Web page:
China military condemns US-Australia military pact

The US-Australia agreement will send military aircraft and up to 2,500 Marines to northern Australia.

Updated: Nov 30, 2011, 22:49 PM IST

Beijing: America`s strengthened military pact
with Australia is a figment of "Cold War thinking" that will
destabilise the Asia-Pacific region, China`s Defence Ministry
said on Wednesday, in Booking`s strongest criticism yet of a move
widely seen as intended to counter China`s rising

Ministry spokesman Gen Nanchang`s comments at a monthly
news conference came short of the scathing attacks on the
agreement from China`s nationalist press and outspoken

However, they reflected a harsher tone from the armed
forces, whose expanding budget and reach have rattled many of
China`s neighbours and prompted them to seek strengthened
alliances with the region`s dominant military power, America.

"Military alliances were created by history. We think
that all moves to strengthen and expand military alliances are
a product of Cold War thinking that run counter to the era`s
trend of peace, development and cooperation," Geng said.

Despite that criticism, Geng said Chinese and US defence
officials will still meet for consultations December 7. Gen.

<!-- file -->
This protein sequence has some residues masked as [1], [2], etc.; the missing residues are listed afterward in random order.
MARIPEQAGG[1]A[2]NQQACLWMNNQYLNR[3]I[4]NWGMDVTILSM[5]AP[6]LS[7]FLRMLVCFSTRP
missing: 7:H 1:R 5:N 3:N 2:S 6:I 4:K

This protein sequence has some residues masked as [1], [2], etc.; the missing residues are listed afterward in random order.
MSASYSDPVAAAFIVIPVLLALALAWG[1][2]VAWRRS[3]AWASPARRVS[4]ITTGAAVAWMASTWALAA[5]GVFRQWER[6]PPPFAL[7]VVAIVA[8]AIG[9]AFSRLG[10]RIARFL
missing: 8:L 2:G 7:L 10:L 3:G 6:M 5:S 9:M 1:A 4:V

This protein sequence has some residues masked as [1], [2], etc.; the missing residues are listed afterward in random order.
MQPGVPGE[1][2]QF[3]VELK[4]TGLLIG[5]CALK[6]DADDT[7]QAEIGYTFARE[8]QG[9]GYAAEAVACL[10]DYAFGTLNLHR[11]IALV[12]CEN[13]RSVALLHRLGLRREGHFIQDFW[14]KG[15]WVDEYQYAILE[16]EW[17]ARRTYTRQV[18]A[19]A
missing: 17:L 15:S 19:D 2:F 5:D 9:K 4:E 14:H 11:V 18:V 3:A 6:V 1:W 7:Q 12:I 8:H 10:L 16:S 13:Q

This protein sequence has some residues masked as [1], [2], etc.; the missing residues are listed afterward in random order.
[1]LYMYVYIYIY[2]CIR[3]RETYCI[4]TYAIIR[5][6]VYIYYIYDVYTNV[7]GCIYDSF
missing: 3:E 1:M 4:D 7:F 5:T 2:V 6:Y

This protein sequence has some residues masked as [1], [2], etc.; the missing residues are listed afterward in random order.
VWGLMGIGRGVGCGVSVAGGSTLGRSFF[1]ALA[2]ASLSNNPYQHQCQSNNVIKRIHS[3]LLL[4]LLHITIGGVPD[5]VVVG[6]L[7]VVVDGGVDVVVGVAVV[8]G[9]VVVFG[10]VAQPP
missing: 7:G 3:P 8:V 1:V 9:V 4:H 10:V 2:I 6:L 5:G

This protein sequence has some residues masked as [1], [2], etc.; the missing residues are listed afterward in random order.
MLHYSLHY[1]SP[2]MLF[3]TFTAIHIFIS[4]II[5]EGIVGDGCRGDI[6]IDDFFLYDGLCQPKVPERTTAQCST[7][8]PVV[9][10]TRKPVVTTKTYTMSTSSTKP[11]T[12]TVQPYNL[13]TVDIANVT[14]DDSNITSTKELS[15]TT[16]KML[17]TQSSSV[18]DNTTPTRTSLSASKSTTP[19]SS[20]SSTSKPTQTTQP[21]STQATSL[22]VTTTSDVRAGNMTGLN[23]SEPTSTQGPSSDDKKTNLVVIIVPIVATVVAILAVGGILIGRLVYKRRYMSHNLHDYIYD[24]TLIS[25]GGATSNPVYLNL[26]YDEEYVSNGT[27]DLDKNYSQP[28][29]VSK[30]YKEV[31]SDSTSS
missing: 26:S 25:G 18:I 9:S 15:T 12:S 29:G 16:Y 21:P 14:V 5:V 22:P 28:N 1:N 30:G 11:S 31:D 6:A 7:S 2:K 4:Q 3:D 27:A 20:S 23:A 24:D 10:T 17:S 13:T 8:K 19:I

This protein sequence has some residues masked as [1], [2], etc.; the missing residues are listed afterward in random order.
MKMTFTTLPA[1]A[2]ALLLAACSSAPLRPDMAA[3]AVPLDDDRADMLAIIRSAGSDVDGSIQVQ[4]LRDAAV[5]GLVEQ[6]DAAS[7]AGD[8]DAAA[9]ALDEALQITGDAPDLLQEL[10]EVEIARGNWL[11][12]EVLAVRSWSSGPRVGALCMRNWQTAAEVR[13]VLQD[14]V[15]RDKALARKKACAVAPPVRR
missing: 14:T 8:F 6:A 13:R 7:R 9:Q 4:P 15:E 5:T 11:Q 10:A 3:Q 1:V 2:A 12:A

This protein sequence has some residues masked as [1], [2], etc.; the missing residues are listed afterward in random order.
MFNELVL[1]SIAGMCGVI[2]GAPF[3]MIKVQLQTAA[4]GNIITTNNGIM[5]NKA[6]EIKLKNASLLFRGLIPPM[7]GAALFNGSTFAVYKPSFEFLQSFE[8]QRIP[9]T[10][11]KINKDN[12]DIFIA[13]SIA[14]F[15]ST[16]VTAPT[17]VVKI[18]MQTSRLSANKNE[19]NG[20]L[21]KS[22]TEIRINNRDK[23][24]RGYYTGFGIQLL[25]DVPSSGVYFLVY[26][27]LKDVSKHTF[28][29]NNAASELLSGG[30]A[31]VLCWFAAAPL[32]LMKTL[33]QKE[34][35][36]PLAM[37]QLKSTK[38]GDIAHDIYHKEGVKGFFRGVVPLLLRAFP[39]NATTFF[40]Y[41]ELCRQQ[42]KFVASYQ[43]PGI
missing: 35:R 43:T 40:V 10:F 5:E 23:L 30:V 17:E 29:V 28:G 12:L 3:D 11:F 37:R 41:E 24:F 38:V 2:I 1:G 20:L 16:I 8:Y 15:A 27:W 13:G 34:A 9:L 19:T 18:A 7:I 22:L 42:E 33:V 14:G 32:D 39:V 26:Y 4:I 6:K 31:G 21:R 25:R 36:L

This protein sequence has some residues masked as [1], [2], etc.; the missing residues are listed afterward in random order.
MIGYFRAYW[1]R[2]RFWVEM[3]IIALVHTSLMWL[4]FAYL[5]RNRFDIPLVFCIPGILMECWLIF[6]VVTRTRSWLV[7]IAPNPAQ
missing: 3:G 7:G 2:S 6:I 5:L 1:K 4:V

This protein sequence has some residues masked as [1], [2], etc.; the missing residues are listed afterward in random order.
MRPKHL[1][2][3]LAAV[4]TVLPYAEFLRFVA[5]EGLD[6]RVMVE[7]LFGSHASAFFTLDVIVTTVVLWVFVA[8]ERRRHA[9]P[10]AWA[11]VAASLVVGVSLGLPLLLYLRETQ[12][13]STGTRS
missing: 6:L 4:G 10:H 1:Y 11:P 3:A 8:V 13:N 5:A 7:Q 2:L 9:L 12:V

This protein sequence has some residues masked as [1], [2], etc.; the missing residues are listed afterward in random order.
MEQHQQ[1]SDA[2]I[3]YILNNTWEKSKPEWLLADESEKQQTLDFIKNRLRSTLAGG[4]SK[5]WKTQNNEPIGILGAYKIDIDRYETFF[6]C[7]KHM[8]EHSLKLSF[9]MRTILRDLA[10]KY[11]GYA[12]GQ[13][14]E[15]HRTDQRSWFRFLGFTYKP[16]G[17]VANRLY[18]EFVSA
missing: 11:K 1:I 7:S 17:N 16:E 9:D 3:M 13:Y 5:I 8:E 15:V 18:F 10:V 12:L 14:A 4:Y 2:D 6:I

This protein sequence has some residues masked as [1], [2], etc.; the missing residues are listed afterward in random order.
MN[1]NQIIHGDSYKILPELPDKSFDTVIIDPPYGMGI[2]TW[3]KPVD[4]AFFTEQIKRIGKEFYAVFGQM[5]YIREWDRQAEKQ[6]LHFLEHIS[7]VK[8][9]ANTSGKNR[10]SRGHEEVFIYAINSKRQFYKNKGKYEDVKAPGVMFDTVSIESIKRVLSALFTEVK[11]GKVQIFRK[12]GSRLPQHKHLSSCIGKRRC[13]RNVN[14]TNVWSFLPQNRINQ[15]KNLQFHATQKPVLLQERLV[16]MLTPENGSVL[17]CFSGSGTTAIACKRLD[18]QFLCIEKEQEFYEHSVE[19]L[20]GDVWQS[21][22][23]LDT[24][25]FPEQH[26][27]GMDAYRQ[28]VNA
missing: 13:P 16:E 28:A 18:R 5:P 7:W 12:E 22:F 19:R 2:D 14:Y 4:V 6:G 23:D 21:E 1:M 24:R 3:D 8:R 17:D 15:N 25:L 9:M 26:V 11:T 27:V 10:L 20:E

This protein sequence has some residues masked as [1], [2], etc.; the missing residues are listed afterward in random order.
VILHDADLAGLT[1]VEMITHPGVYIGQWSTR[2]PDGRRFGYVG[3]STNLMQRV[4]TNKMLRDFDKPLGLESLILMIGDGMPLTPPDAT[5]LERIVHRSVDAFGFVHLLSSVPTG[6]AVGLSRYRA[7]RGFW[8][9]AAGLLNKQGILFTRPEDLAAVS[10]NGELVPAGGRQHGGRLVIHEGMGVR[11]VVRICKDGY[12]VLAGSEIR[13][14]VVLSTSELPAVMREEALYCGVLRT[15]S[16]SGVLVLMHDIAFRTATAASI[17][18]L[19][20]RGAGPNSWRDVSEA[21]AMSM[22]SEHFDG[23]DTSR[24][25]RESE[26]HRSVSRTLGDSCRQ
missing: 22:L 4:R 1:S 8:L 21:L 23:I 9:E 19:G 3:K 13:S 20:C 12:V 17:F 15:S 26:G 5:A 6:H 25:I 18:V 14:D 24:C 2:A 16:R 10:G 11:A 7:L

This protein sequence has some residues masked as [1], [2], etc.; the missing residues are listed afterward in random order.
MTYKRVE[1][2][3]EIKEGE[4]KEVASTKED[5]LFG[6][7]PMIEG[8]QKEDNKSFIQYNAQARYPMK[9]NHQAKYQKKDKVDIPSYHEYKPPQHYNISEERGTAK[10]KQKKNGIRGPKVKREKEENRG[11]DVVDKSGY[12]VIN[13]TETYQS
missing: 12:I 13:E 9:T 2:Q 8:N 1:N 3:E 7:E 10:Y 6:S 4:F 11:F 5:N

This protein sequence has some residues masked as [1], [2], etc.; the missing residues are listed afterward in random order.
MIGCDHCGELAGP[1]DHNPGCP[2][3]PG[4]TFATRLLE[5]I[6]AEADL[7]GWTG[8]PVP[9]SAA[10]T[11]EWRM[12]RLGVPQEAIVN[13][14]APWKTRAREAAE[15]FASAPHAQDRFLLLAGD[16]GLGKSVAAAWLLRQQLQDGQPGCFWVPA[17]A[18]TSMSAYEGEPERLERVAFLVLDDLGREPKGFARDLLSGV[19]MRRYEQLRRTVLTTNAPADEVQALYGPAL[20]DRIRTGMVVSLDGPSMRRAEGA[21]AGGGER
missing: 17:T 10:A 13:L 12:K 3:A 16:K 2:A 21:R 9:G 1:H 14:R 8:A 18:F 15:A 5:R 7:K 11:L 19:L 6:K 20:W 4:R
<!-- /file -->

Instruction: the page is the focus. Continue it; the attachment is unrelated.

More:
Ma Xiaotian, the People`s Liberation Army`s deputy chief of
staff, and US Defence Undersecretary Michele Flournoy will
be co-chairs.

Ma will then go to New Delhi for China-India defence and
security consultations on December 9, Geng said.

The US-Australia agreement, announced during a November
visit by President Barack Obama to Australia, will send
military aircraft and up to 2,500 Marines to northern
Australia for a training hub to help allies and protect
American interests across Asia.

Beijing`s previous official responses, issued by its
Foreign Ministry, were a mild questioning of its

Chinese hardliners have called recent US moves in Asia,
including strengthened military ties with allies Japan and the
Philippines as well as former enemy Vietnam, a new US
containment policy that must be resisted through more active

Bureau Report